On Wednesday when the principal at my school announced over the intercom that the next day students could wear costumes to celebrate Halloween, I smiled to myself as a little plan hatched in my head. The principal didn’t say anything about teachers being allowed to dress, but I figured it would be better to ask for forgiveness than permission, so that night I went home and dug out my old Statue of Liberty costume, which had been languishing in the basement for far too long.
Right off I noticed a spot where the hem was still a little dirty from the time I wore it in a Fourth of July parade. That morning I’d dressed very quickly in the early half-light, shoving my feet into my most comfortable sandals, forgetting I had liked them so much I had bought them in both black and brown. At the parade grounds I noticed I was wearing one of each, and had to walk past the entire town in mismatched shoes, guarded by my five-year-old son Chase, dressed as Harry Potter in a robe, round glasses, and sporting that famous scar. He was nervous, and stuck so close to me he kept stepping on my feet, and catching my hem with his shoes. Four-year-old Porter was riding in the same parade, dressed as Draco Malfoy, and so busy throwing fistfuls of candy that when he ran out, he accidentally threw his favorite wand instead, much to the delight of a young child who could not believe his luck. Fortunately, the boy’s father understood what had happened, and retrieved the fallen wand before tears could well in any eyes. Abby was an old lady of eight, dressed as Hermione Granger, and walking next to the car that carried Porter, waving her wand and throwing taffy and butterscotch to the crowd.
Pulling out my Liberty costume Wednesday night, I saw the spot on the hem and knew I should wash it out, but the little five-year-old foot that left the print is now a size 12 ½ college student . . . I decided I was just too lazy to clean it that night. No one would notice anyway.
Luckily for me, I walked into school on Thursday morning to find some of the other teachers had dressed up as well. Two even suited up as Donald Trump and Joe Biden, and the principal sent someone to watch my class so the Statue of Liberty could be photographed with the two presidential candidates. Between every period of the day I stood outside my classroom, holding my torch aloft and greeting students as they entered. Even students I didn’t know were giving my costume some love. “That’s a lit costume,” they said. “Lit,” in youngspeak means “cool,” never mind that I was actually holding a torch.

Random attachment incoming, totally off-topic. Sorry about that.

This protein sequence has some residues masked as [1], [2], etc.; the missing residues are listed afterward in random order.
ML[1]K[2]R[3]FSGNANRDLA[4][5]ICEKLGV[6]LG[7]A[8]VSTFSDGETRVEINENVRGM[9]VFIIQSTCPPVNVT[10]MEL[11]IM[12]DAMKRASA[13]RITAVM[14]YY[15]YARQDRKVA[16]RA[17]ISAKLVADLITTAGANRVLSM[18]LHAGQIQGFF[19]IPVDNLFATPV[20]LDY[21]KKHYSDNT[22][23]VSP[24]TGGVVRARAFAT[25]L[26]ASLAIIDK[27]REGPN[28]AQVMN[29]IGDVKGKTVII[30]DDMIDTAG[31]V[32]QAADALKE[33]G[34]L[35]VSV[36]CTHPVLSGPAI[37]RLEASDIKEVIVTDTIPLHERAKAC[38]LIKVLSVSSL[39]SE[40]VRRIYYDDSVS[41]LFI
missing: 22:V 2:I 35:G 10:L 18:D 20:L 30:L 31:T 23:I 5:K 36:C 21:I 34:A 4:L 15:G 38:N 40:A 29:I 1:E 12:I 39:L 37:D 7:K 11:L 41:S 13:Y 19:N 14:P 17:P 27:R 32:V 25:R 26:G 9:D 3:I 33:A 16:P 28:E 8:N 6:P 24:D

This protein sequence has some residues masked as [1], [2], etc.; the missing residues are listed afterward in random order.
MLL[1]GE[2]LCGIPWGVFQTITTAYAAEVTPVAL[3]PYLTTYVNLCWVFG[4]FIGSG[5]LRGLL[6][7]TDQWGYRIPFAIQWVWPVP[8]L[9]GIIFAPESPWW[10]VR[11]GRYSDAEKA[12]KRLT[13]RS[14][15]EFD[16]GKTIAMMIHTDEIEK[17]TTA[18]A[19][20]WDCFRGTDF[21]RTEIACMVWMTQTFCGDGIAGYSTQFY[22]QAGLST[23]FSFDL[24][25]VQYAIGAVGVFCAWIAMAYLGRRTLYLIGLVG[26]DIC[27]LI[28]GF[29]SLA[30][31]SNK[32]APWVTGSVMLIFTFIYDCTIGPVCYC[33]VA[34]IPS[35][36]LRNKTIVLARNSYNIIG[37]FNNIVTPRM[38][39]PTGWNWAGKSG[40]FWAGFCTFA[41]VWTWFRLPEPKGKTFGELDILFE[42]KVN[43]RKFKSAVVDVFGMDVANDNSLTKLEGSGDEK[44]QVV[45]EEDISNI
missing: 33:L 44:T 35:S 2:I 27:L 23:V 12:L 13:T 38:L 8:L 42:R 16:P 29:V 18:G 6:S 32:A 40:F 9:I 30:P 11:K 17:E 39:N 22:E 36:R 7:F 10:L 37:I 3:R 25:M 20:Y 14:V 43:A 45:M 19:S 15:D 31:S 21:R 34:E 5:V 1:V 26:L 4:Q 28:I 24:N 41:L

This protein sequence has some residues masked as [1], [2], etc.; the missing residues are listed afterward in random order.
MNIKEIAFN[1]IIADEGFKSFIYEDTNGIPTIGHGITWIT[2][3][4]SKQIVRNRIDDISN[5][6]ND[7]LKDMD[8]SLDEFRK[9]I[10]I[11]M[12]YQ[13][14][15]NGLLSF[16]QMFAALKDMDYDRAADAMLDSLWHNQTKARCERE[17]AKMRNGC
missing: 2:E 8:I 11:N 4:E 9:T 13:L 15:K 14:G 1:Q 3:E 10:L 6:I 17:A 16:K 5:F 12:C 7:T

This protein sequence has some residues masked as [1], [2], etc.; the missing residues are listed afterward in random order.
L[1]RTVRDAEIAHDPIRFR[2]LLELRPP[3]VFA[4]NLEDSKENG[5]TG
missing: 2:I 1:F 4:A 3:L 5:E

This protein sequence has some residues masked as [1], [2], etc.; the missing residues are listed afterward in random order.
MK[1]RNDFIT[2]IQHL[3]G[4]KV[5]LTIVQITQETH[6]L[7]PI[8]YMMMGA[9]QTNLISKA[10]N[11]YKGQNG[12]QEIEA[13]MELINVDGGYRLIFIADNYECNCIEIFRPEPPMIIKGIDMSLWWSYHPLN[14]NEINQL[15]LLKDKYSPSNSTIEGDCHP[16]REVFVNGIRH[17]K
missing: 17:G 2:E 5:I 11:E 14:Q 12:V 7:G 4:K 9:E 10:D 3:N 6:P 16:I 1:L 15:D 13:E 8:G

It isn’t the first time I’ve worn that costume to school. When Porter was itty bitty, some of the mothers in the neighborhood decided to hold a little joy school for our pre-pre-schoolers, in which each week one mother would host and teach the day’s lessons. We were doing a unit on America and freedom, and who more qualified to teach such a subject than Lady Liberty herself. In a foreshadowing of things to come, I donned my costume and greeted each of my little charges as they tumbled helter skelter into my home, eager to play with each other, and hopefully imbibe a concept or two between bites of snack. In other words, very much like junior high, but without the attitude. Still, even in junior high, the costume seemed to retain its power with the students.
The Statue of Liberty is based on the Roman goddess Libertas, but her face is modelled after the sculptor’s mother, Charlotte. My own mother, Mary, often repeated the adage, “The hand that rocks the cradle rules the world,” so to me it’s particularly fitting that Frédéric Auguste Bartholdi should place his mother’s face on that great Teacher, Liberty. If she were a real woman, I bet we’d find spots on her hem too, and maybe a little rust from the nearly hidden shackles she has broken as she moves her right foot out into the world to make her own choices and take responsibility for her own consequences.
Lady Liberty was a gift from the French people to the American people. It cost $500,000 to complete, but the cost was raised through donations from both French and American citizens. In 1885 newspapers reported that of the $102,000 raised to that date, 80% had been received in sums of less than one dollar, making her truly a gift of the people, by the people, and for the people.
I’ve heard that in 1944 her crown flashed dot-dot-dot-dash, a.k.a. V for Victory in Europe, which I wish someone had recorded on film because I’d dearly love to see it. I have seen the smaller version of the statue in the Musée d’Orsay in Paris. I’ve also gawked at the rather kitsch rendition in Las Vegas at the New New York Casino, where patrons are free to walk in under her skirts and shackle themselves to a slot machine which now takes credit cards, thus proving that Liberty has a double-edged sword secreted in the folds of her robes. I warned you, she is a Teacher. It’s a good costume to wear to school.
Naturally, all of this was lost on my students. I’m always encouraging them to make text-to-self connections, and being thirteen, they’re prone to skip the symbolism and look straight at Lady Liberty’s 35-foot waist and size 879 shoe and say, “Yup, that’s our teacher alright.” Not that they’re wrong, but it was a little sad that they had no idea my costume was all tied together with history, mythology, and personal responsibility. Sadly, they were not ready for that lesson so I kept it all to myself, putting down my torch to teach the basics of characterization instead.
Maybe next year I’ll go as a Freudian Slip.
I already have the costume.